“Let those near and far know that the Egyptians have a shield that protects and preserves the security of the country, and a sword that eradicates terrorism,” the Egyptian military said.

El-Sisi is no Mother Theresa. Egypt today suffers a repression not unlike during the days of Mubarak. So whether El-Sisi’s action in Libya is good or bad or moral or immoral it’s the fact that many of us have been shouting to Americans for years:

It’s not our war. It’s theirs.

And if “they” take it up, then we can debate the sides we’d like to support, and I hope that will restrain any involvement we deem worthy because…

… there is no good side. ISIS is bad. El-Sisi in Egypt isn’t particularly good. King Abdul in Jordan isn’t your model of democracy and King Salman of Saudi Arabia stones adulterers and tears the skin off bloggers.

Al Qaeda is a grumpy old if still dangerous demon. Iraq has fallen completely apart as Sunnis and Shiias fight even within Baghdad. Afghanistan is ready to implode.

And not one of these – not all of these allied could bring the battle back to the Twin Towers. Don’t let the terrorists play on these latent fears. Not even they truly believe their religious hyperbole. America is a symbolic punching bag for all struggles, because we have nothing left to conquer than our self.

The fight in the Mideast is now distinctly, definitively not ours.

How many westerners have been beheaded? How many Egyptians?

I learned long ago as a guide in Africa that you don’t go into a hyaena fight, no matter how good the pictures might be.

Libyan Democracy in Action

Libyan Democracy in Action

stockpileweaponsThe cocks have come to roost in Libya: yet another example of why instant democracy is a bad idea.

With all the rest of the troubles going on in the world Libya is being neglected if not ignored, and yet the fighting this week in Tripoli rivals almost anything that’s happening right now in Gaza, the Ukraine or Iraq.

The Tripoli airport is in shambles. The tower is down. About 20 commercial jetliners sit idle at wrecked gates or scattered among the tarmac.

“Foreign diplomats, workers flee Libyan chaos by thousands,” the Los Angeles Times reported this morning.

The Philippines is among the dozens of countries evacuating its nationals. This will mean that Libya’s hospitals will collapse.

Thousands of Libyans themselves are also fleeing. Tunisian soldiers killed two trying to stop the crowds surging across the border.

The Washington Post tried to sort out the combatants yesterday and decided that militants, previously from the city of Misrata, are coming out on top. They’ve almost taken over the Tripoli airport.

And it’s not the national Libyan army that’s stopping them. The army has disbanded and many of its highly skilled soldiers – trained by the U.S. and allies – have fled to their respective militias… with their modern weapons. Also supplied by the U.S. and its allies.

The Misratas haven’t taken over the Tripoli airport because several other militant groups led by the Zintanis are in the passenger terminal shooting back.

At the height of the Libyan revolution, Zintanis and Misrata militias fought side-by-side.

And in Benghazi, where the Libyan revolution began three years ago, guess who’s now in control? A former Gaddafi general.

“Towns fight towns; Islamists oppose nationalists; federalists rise up against central government; ex-Gaddafi units clash with former revolutionaries – and everyone has guns, artillery, tanks and missiles, taken from the vast arsenals the deposed dictator had stashed across the country,” Reuters reported yesterday.

After the fall of Gaddafi, western powers led by the U.K., France and Britain stepped in to quickly create democratic institutions. A democratically elected government, fully in place two years ago, was deemed freely and fairly constructed by outside western observers.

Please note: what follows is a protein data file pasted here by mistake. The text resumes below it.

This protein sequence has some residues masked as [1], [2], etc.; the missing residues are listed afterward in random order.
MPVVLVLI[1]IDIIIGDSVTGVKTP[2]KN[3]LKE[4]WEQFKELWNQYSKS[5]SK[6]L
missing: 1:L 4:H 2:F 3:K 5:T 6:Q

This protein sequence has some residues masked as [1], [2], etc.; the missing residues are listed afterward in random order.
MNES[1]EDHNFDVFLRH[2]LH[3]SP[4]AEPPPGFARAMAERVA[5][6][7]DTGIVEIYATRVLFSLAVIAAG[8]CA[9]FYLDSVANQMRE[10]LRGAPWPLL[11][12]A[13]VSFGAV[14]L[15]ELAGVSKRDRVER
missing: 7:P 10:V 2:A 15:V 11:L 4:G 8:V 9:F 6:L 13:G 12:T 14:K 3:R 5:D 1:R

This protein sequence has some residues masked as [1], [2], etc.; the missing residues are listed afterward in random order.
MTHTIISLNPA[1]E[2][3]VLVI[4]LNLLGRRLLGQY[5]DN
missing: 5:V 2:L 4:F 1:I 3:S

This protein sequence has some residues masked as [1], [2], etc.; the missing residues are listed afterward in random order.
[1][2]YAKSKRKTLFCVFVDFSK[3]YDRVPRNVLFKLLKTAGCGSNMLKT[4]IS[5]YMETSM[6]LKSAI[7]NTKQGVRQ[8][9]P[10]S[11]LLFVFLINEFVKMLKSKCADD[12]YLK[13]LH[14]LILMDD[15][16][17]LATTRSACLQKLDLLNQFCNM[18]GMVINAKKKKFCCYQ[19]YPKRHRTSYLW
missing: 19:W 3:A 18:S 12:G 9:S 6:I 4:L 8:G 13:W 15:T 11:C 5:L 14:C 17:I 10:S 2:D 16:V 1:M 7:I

The problem is that each individual faction thinks that democracy will immediately get them what they want. The Zintanis, coming from remote Berber mountain villages, felt Gaddafi stole their oil and gave them nothing in return.

The Misratas, more developed and mercantile, fear any kind of religious law and believe their taxes are too high.

Neither grievance has been addressed by the weak existing government, in large part because it has never been able to enforce anything. Too many people have too many weapons.

“Hampered by hypocritical ‘no boots on the grounds’ orders, Western military advisers could do little as Gaddafi’s vast arms stocks were pillaged by all comers,” explains London’s Telegraph’s Mideast correspondent.

Stepping beyond journalism, Richard Spencer then reminded British readers that “I … tried to alert the authorities… to the presence of 100,000 landmines, boxes of Semtex, anti-tank and anti-aircraft missiles lying unguarded in a field and adjacent warehouses in south Tripoli. Nothing was done, and within days they had been pilfered.”

As a columnist for Gulf News Spencer was more explicit:

“The same powers [that topped Gaddafi] seem to have turned a blind eye to a nation whose current sorry state is partly a result of their own faulty policies.”

Which faulty policies? Any of a million that contribute to the toppling of an authoritarian regime replaced by democracy.

I admire the New York Times this morning for warning western countries against abandoning Libya, but the Times analysis is simplistic. This isn’t just a battle between Islamists and non-Islamists: it’s much more complicated than that.

You can’t turn democracy on like a light bulb above the sink. It takes years, often generations to evolve. It’s both the reason that Russia is sliding back into authoritarianism and China is inching towards real democracy. Both of these dramas will likely continue long after I’m gone.

It was the height of absurdity to think that the arsenal of destruction Gaddafi had amassed could be managed by a fledgling democracy. That was the first mistake.

Democracy often works badly. Take our own current state of affairs, although we’ve dealt with ups and downs for so many years I’m hopeful we’ll finally creep out of the irresponsible governing abyss we now found ourselves.

But we demonstrate a certain immaturity if we think that the “help” we gave the Arab Spring revolutionaries would result in anything other than the bloodshed currently playing out. That was the second mistake.

You can’t liberate the oppressed with democracy. It never fills a void. It must be built carefully and that takes a lot more time than American and British election cycles.